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View Full Version : Hunter Mt. (Catskills)


Dick
03-28-2006, 10:34 PM
A trip to NH with forum member Antlerpeak was postponed, so Joanne and I decided to add our third Catskill peak in 20 years! In spite of being so close to these mountains, we've always gravitated toward the Adirondacks, which we know much better than the Catskills. I really don't know why. They are both so beautiful in so many different ways. In any case, down we went. We couldn't have asked for a nicer day: sunny, temps in the 40's. We were apparently the only hikers there that day. At least no one else parked there or signed in at that trailhead. We had the entire mountain to ourselves! How often does that happen?

Two stone arch pillars (minus the arch) served as our gateway at the Becker Hollow trailhead. The trail was gentle, as it wandered through an old farm area, and crossed the stream on a well-built bridge. After a few stream crossings (all were flowing, but easy), the trail started to go up. And up. And up some more. Essentially the trail was one large set of switchbacks up to a ridge. The woods are incredibly open, not the claustrophobic constraint of so much of the Adirondacks (also beautiful, just different). No snow at all at these lower levels. Only an occasional downed limb or two. The fact that leaves were not yet on the trees afforded us rear views as we gained altitude. Almost no birds or wind, just a wonderfully eerie calm, with occasional creaking of trees, though we heard the wind above us - a portent of things to come!

As we climbed higher, we saw occasional patches of snow in the woods. Eventually this gave way to occasional patches of snow on the trail - slushy to hard-packed, easily skirted or walked on. Finally, several hundred feet from the summit, winter set in. The trail became all snow (c. 4-5") and we encountered the wind we had heard below. Certainly not much snow compared to what's left in some of the Adirondacks, but winter nevertheless. We followed faint tracks of past hikers, though on some of the sections the snow had blown over. We were armed with crampons (overkill) and Yak-traks (fairly useless), but we intentionally did not bring our snowshoes with us. In retrospect, that was a big mistake, but we were expecting conditions similar to Windham High Peak, which we had climbed a few weeks ago, which had no snow. Snowshoes would have been helpful, but barebooting was OK. We went slowly and we were fine.

At the junction we encountered two signs near a log. One was the "yellow" trail to the summit (which we followed), and the other was the blue trail to a lookout area, I think the location of the earlier fire tower. The two signs were confusing (the blue trail indicated .3 miles to Hunter Mt. (site of the former tower), and the yellow trail indicated .35 mi. to the tower, which I understand is the true summit. From the signs only, one could surmise that the ultimate summit was straight ahead, and that both areas are connected.

Moving toward the tower on the Yellow trail, the going was mercifully level (more or less), and after some confusing pink flagging (should be removed?), eventually the trail goes into a "tunnel" of firs and balsam, finally reaching the summit. The summit is a flat circle containing a ranger's cabin, a firetower, a privvy (a solid '7' on Joanne ADK rating scale!), and a horse thingy (that's a technical term, known and understood by only a few informed outdoor scholars). Signs indicated there were several ways to get to this mountaintop, one of which is by horse.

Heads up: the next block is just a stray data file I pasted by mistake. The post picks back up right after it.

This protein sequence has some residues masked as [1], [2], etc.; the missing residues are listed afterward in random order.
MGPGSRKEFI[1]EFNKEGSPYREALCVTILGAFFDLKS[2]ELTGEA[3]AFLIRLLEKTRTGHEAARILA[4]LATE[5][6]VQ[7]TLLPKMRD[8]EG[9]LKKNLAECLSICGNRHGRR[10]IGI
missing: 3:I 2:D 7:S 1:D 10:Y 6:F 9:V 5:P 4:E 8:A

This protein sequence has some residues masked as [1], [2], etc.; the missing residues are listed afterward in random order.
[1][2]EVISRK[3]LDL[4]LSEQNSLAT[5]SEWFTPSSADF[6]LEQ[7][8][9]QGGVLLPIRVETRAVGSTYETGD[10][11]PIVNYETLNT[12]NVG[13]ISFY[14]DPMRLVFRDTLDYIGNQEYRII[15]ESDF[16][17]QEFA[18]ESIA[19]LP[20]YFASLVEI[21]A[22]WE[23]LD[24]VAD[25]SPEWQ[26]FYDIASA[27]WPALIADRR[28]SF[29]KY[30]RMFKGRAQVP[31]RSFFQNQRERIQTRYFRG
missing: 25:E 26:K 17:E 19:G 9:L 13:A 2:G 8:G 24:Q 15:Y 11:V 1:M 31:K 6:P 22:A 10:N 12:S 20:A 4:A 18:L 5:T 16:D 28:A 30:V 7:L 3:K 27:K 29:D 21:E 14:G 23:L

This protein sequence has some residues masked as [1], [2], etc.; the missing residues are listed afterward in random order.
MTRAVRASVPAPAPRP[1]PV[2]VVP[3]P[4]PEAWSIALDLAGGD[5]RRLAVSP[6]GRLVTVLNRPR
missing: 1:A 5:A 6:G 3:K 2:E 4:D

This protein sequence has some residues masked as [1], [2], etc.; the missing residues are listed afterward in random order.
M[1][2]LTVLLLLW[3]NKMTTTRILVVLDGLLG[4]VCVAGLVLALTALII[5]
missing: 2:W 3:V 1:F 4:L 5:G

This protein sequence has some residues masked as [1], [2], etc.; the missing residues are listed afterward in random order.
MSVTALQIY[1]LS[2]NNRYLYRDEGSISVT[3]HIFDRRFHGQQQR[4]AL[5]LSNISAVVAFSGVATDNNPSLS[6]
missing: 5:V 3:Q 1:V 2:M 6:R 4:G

Absolutely no views at ground level, due to a ring of fir and balsam trees surrounding the summit. From the tower, INCREDIBLE 360-degree views were seen! However, the knock-you-down wind up there was so fierce that I could only stay for a few seconds, and didn't want to attempt loosing the camera, or my life, so Joanne's pictures at the second landing will have to suffice.

Descending was uneventful, save for a few fun butt-slides (planned and otherwise). A DEC website suggested that this trail was "arguably the most difficult hike in the Catskills - climbing nearly 2,000 feet in two miles." Our take was that it was more or less comparable to Cascade Mt. in the Adirondacks - one of the easier of the high peaks - minus the summit rock cone. Do seasoned Catskill hikers have that impression? It was a nice little workout, but not really a big deal compared to other challenges in the Adirondacks. Is that really the hardest of the trails that the Catskills has to offer?

So...we're Catskill 3'ers! We're certainly enchanted enough with the area to return to do other hikes. Whether we do them all remains to be seen. So many peaks (and other places), so little time!

Dick

Edelweiss
03-29-2006, 08:16 AM
Here are pictures of Dick's and my Hunter Mountain hike.

http://www.kodakgallery.com/Slideshow.jsp?mode=fromshare&conn_speed=1&Uc=tdpb2qu.9mpbkc02&Uy=-sq4lu&Ux=0

Kevin
03-29-2006, 01:04 PM
Thanks for the report. I had recently asked myself why I don't hike the catskills (at all, not even a little). Your report answered that question. They just don't have that rugged beauty I've grown to love of its northern cousin. Of course, that's why we're here - the ADKs are someplace very special. All of us already know this, but your pictures reaffrimed that fact.